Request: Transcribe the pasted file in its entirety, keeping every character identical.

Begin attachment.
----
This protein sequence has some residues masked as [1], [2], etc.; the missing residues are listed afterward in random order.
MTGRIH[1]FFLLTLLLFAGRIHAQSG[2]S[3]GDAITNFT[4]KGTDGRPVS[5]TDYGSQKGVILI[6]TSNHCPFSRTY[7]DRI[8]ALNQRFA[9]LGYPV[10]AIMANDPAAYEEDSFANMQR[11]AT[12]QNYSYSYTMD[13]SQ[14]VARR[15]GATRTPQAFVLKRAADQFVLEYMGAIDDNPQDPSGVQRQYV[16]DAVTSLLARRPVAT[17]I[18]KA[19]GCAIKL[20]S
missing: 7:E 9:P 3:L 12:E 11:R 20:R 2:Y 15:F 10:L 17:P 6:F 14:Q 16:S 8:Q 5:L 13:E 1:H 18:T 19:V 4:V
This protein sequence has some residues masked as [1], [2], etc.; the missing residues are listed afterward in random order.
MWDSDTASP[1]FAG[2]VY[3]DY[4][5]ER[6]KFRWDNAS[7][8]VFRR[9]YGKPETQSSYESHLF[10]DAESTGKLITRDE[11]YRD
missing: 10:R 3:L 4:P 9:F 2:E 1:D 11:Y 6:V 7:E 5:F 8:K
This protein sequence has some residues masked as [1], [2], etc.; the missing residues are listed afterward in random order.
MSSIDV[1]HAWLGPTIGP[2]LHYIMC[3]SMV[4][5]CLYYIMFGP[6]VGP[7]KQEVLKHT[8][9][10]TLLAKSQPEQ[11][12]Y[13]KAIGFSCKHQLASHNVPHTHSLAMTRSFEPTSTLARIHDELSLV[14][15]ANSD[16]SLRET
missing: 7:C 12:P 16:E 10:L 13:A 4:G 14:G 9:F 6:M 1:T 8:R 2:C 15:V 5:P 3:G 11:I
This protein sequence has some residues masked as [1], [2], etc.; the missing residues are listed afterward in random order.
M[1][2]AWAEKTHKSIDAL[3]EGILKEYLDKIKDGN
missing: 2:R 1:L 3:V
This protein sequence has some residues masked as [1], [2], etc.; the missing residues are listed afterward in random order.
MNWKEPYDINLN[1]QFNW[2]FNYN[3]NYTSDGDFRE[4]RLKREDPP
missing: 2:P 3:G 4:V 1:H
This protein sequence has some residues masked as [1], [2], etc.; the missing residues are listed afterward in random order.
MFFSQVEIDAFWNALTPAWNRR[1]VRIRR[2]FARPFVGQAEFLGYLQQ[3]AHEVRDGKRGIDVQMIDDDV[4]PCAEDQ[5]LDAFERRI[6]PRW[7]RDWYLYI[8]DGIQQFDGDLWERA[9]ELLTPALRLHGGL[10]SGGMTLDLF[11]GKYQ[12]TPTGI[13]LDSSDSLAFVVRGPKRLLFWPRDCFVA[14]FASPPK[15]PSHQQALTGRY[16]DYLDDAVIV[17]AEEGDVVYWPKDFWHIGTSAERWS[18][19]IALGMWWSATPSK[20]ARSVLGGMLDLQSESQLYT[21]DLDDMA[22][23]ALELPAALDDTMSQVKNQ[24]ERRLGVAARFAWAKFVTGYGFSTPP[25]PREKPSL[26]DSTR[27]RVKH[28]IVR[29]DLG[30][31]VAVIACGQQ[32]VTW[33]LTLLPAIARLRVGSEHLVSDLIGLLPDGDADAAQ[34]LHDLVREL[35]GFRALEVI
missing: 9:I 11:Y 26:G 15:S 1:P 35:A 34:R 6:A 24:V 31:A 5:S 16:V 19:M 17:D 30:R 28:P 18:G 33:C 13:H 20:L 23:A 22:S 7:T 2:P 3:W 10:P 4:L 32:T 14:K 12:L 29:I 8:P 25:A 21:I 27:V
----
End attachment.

This protein sequence has some residues masked as [1], [2], etc.; the missing residues are listed afterward in random order.
MTGRIH[1]FFLLTLLLFAGRIHAQSG[2]S[3]GDAITNFT[4]KGTDGRPVS[5]TDYGSQKGVILI[6]TSNHCPFSRTY[7]DRI[8]ALNQRFA[9]LGYPV[10]AIMANDPAAYEEDSFANMQR[11]AT[12]QNYSYSYTMD[13]SQ[14]VARR[15]GATRTPQAFVLKRAADQFVLEYMGAIDDNPQDPSGVQRQYV[16]DAVTSLLARRPVAT[17]I[18]KA[19]GCAIKL[20]S
missing: 7:E 9:P 3:L 12:E 11:R 20:R 2:Y 15:F 10:L 17:P 6:F 14:Q 16:S 8:Q 5:L 13:E 1:H 18:T 19:V 4:V
This protein sequence has some residues masked as [1], [2], etc.; the missing residues are listed afterward in random order.
MWDSDTASP[1]FAG[2]VY[3]DY[4][5]ER[6]KFRWDNAS[7][8]VFRR[9]YGKPETQSSYESHLF[10]DAESTGKLITRDE[11]YRD
missing: 10:R 3:L 4:P 9:F 2:E 1:D 11:Y 6:V 7:E 5:F 8:K
This protein sequence has some residues masked as [1], [2], etc.; the missing residues are listed afterward in random order.
MSSIDV[1]HAWLGPTIGP[2]LHYIMC[3]SMV[4][5]CLYYIMFGP[6]VGP[7]KQEVLKHT[8][9][10]TLLAKSQPEQ[11][12]Y[13]KAIGFSCKHQLASHNVPHTHSLAMTRSFEPTSTLARIHDELSLV[14][15]ANSD[16]SLRET
missing: 7:C 12:P 16:E 10:L 13:A 4:G 14:G 9:F 6:M 1:T 8:R 2:C 15:V 5:P 3:G 11:I
This protein sequence has some residues masked as [1], [2], etc.; the missing residues are listed afterward in random order.
M[1][2]AWAEKTHKSIDAL[3]EGILKEYLDKIKDGN
missing: 2:R 1:L 3:V
This protein sequence has some residues masked as [1], [2], etc.; the missing residues are listed afterward in random order.
MNWKEPYDINLN[1]QFNW[2]FNYN[3]NYTSDGDFRE[4]RLKREDPP
missing: 2:P 3:G 4:V 1:H
This protein sequence has some residues masked as [1], [2], etc.; the missing residues are listed afterward in random order.
MFFSQVEIDAFWNALTPAWNRR[1]VRIRR[2]FARPFVGQAEFLGYLQQ[3]AHEVRDGKRGIDVQMIDDDV[4]PCAEDQ[5]LDAFERRI[6]PRW[7]RDWYLYI[8]DGIQQFDGDLWERA[9]ELLTPALRLHGGL[10]SGGMTLDLF[11]GKYQ[12]TPTGI[13]LDSSDSLAFVVRGPKRLLFWPRDCFVA[14]FASPPK[15]PSHQQALTGRY[16]DYLDDAVIV[17]AEEGDVVYWPKDFWHIGTSAERWS[18][19]IALGMWWSATPSK[20]ARSVLGGMLDLQSESQLYT[21]DLDDMA[22][23]ALELPAALDDTMSQVKNQ[24]ERRLGVAARFAWAKFVTGYGFSTPP[25]PREKPSL[26]DSTR[27]RVKH[28]IVR[29]DLG[30][31]VAVIACGQQ[32]VTW[33]LTLLPAIARLRVGSEHLVSDLIGLLPDGDADAAQ[34]LHDLVREL[35]GFRALEVI
missing: 9:I 11:Y 26:G 15:S 1:P 35:A 34:R 6:A 24:V 31:A 5:S 16:V 19:M 17:D 30:R 28:P 18:G 33:C 13:H 20:L 23:A 22:S 7:T 2:P 3:W 10:P 4:L 32:T 14:K 12:L 29:I 8:P 25:A 21:I 27:V